At some point the volume manager 144 (FIG. 2) may have to stop adding data to the point-in-time image 152 while still adding data to the snapshot repository 136 for the snapshot volume 132 as shown in FIG. 4. For example, the host device 104,106 or 108 (FIG. 1) may determine that it is necessary to return the base volume 130 (FIG. 2) to the state at the time at which the snapshot volume 132 was formed. The procedure to return the base volume 130 to a previous state is called a “rollback” procedure. In this case, the volume manager 144 must stop adding data to the point-in-time image 152, so the point-in-time image 152 can be used to return the affected data blocks (not shown) to the base volume 130. Additionally, unless the volume manager 144 is also instructed to stop adding data to the snapshot volume 132, a second point-in-time image 154 is created at the time the rollback procedure begins, preferably starting immediately after the stop point for the first point-in-time image 152. The information in the header section 148, thus, points to the start of the first point-in-time image 152 as the start of the data used for the rollback procedure and points to the start of the second point-in-time image 154 as the start of the data for the snapshot volume 132.

The data in the first point-in-time image 152 is still related to the snapshot volume 132. Since the data in the first point-in-time image 152 is being returned to the base volume 130, however, it is not necessary to keep the data in the snapshot repository 136. Therefore, the first point-in-time image 152 will be deleted from the snapshot repository 136 after the rollback procedure has completed. The information in the snapshot volume 132, therefore, is updated with an identifier for the second point-in-time image 154, thereby linking the snapshot volume 132 with the second point-in-time image 154. The rollback procedure can be performed concurrently with continuing normal data access requests to the base volume 130 and the snapshot volume 132, so the second point-in-time image 154 grows into the remaining unused portion 162 of the snapshot repository 136.

After the rollback procedure has completed and the first point-in-time image 152 has been deleted, as shown in FIG. 5, the data access requests to the base volume 130 (FIG. 2) and the snapshot volume 132 continue, so the second point-in-time image 154 eventually grows to the end of the extent of the snapshot repository 136. Since the portion of the snapshot repository previously occupied by the first point-in-time image 152 is now the unused portion 164, additional data may now be written starting at the beginning of the data section 150. The second point-in-time image 154, thus, stops at the end of the extent of the snapshot repository 136, and a third point-in-time image 156 starts at the beginning of the data section 150. The information in the header section 148, thus, point to the start of the second point-in-time image 154 as the start of the data for the snapshot volume 132, and information in the second point-in-time image 154 points to the start of the third point-in-time image 156 as the continuation of the data for the snapshot volume 132. The snapshot volume 132 is still linked to the second point-in-time image 154, and is now indirectly linked to the third point-in-time image 156.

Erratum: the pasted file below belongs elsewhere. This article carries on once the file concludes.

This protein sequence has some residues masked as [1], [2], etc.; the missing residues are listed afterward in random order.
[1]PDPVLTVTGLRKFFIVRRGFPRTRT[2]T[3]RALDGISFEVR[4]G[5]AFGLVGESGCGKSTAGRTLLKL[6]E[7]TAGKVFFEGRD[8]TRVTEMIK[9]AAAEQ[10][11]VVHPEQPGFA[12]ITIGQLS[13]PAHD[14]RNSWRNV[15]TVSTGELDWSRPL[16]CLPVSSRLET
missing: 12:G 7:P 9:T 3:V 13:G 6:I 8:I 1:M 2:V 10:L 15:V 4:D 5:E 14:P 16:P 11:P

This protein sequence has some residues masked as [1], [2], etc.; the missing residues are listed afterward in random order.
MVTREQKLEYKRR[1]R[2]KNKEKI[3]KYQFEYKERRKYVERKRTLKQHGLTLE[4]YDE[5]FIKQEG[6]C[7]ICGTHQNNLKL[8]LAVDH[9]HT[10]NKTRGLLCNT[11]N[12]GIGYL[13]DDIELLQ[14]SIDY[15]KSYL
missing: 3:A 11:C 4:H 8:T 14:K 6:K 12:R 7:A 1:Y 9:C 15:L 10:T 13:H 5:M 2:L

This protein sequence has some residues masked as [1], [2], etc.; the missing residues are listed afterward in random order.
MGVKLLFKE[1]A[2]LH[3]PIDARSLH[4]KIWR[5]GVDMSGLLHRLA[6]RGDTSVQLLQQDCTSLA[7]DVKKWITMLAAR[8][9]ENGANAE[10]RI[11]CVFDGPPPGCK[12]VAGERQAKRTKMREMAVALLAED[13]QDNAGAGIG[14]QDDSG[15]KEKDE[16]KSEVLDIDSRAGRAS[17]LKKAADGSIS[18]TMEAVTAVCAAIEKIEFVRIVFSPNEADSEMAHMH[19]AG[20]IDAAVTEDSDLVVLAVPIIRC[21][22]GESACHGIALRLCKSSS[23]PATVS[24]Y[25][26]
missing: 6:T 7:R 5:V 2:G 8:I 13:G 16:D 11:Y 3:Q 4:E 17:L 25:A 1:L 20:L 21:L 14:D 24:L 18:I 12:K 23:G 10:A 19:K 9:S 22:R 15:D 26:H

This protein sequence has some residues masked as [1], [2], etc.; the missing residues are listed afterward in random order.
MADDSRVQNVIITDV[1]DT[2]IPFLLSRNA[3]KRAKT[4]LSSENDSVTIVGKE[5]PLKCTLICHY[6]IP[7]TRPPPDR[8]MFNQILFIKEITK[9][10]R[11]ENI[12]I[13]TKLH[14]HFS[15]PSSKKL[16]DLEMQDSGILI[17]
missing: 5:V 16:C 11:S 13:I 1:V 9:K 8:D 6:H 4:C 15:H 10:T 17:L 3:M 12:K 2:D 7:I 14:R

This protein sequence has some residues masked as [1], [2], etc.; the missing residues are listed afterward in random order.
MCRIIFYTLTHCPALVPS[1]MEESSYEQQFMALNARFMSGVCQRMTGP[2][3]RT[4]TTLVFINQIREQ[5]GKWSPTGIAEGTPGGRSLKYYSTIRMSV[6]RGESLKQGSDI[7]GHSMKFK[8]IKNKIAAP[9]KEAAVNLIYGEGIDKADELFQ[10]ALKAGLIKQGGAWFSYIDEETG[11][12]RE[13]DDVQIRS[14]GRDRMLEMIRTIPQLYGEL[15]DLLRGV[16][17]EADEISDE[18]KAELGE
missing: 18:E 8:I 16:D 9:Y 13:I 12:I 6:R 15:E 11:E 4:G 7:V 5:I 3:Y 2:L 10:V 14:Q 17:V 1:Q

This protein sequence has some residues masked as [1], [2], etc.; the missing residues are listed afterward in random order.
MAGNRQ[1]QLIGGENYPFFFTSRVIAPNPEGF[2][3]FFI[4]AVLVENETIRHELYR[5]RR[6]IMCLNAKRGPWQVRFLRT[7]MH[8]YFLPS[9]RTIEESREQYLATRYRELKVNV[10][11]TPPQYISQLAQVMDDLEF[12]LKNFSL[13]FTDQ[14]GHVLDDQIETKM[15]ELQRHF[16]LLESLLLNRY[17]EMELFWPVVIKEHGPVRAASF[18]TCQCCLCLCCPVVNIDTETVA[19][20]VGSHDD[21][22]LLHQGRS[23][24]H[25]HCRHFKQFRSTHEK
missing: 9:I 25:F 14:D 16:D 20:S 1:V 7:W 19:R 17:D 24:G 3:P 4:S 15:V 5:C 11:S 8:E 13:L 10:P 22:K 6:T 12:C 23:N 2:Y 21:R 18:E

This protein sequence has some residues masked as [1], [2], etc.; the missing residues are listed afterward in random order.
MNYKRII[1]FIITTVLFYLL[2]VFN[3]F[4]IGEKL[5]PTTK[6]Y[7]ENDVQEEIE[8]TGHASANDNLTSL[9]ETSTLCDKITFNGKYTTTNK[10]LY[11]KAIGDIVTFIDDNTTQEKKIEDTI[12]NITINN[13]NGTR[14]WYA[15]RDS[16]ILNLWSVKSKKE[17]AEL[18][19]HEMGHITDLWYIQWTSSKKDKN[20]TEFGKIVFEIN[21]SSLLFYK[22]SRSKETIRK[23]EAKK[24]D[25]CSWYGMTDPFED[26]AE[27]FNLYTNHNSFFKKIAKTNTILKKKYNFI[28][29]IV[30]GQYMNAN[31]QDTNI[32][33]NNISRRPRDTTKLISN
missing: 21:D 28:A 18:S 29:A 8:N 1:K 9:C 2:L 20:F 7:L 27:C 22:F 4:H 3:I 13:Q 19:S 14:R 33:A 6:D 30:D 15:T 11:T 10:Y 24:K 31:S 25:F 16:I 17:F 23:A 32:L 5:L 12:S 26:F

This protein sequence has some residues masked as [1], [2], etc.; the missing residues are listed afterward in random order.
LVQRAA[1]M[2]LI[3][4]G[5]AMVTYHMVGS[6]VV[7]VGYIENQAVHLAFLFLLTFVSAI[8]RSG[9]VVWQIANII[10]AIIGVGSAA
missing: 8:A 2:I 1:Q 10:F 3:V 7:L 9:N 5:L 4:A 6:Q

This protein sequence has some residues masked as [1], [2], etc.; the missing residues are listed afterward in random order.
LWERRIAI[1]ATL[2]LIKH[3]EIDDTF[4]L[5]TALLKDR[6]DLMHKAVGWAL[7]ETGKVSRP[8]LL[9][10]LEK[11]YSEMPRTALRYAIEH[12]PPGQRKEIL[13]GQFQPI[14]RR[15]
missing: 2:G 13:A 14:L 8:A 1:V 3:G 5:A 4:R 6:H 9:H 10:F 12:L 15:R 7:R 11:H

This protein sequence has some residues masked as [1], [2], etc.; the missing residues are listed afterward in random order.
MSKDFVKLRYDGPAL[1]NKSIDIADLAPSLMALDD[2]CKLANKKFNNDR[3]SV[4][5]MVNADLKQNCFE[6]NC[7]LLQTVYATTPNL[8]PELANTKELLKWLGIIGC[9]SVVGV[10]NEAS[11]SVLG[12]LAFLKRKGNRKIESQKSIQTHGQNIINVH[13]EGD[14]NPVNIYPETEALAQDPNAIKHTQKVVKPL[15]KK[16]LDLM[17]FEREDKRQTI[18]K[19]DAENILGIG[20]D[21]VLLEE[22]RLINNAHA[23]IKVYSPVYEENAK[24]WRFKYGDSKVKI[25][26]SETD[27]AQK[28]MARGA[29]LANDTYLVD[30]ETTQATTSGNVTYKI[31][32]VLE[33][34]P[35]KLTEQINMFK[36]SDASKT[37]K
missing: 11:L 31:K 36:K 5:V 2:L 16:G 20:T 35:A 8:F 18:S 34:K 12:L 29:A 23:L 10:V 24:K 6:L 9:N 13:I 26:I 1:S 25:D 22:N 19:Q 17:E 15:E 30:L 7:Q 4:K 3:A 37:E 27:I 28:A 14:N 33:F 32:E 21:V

When the third point-in-time image 156 grows to completely fill the unused portion 164 (FIG. 5) of the snapshot repository 136, as shown in FIG. 6, the snapshot repository 136 will be completely filled and the snapshot volume 132 will have to be stopped, unless the volume manager 144 (FIG. 2) expands the extent of the snapshot repository 136 with additional space 166 at the end of the previous extent of the snapshot repository 136. With the additional space 166, the snapshot volume 132 can be continued, so the third point-in-time image 156 is stopped at the end of the unused portion 164 (FIG. 4), and a fourth point-in-time image 158 is started in the additional space 166 to grow into the unused portion 168. Thus, the information in the header section 148 still points to the start of the second point-in-time image 154 as the start of the snapshot volume 132, the information in the second point-in-time image 154 still points to the start of the third point-in-time image 156, and information in the third point-in-time image 156 points to the start of the fourth point-in-time image 158 as the continuation of the data for the snapshot volume 132.

At some point, the host device 104,106 or 108 (FIG. 1) may instruct the volume manager 144 (FIG. 2) to stop and restart the snapshot volume 132, as shown in FIG. 7. In this case, all of the existing point-in-time images 154, 156 and 158 are deleted and a fifth point-in-time image 160 is begun at the start of the data section 150 of the snapshot repository 136. Thus, the information in the header section 148 points to the start of the fifth point-in-time image 168, which grows into the unused portion 170 of the data section 150. Also, the snapshot volume 132 is updated with an identifier for the fifth point-in-time image 168.

As can be seen in the examples shown in FIGS. 3-7, multiple point-in-time images 152, 154, 156, 158 and 160 are used to store the data for the snapshot volume 132 in a single snapshot repository 136. In this manner, the complicated data management record-keeping required in the prior art for keeping track of all of the individual blocks of data within the snapshot repository 136 is not required. Instead, since the images 152, 154, 156, 158 and 160 typically contain much more than a single data block, data management record-keeping has to keep track of far fewer divisions of the snapshot repository 136. Additionally, since each image is restricted to growing only sequentially, minimal data management record-keeping, which only has to link each sequential data block within the image, is required to keep track of the individual data blocks.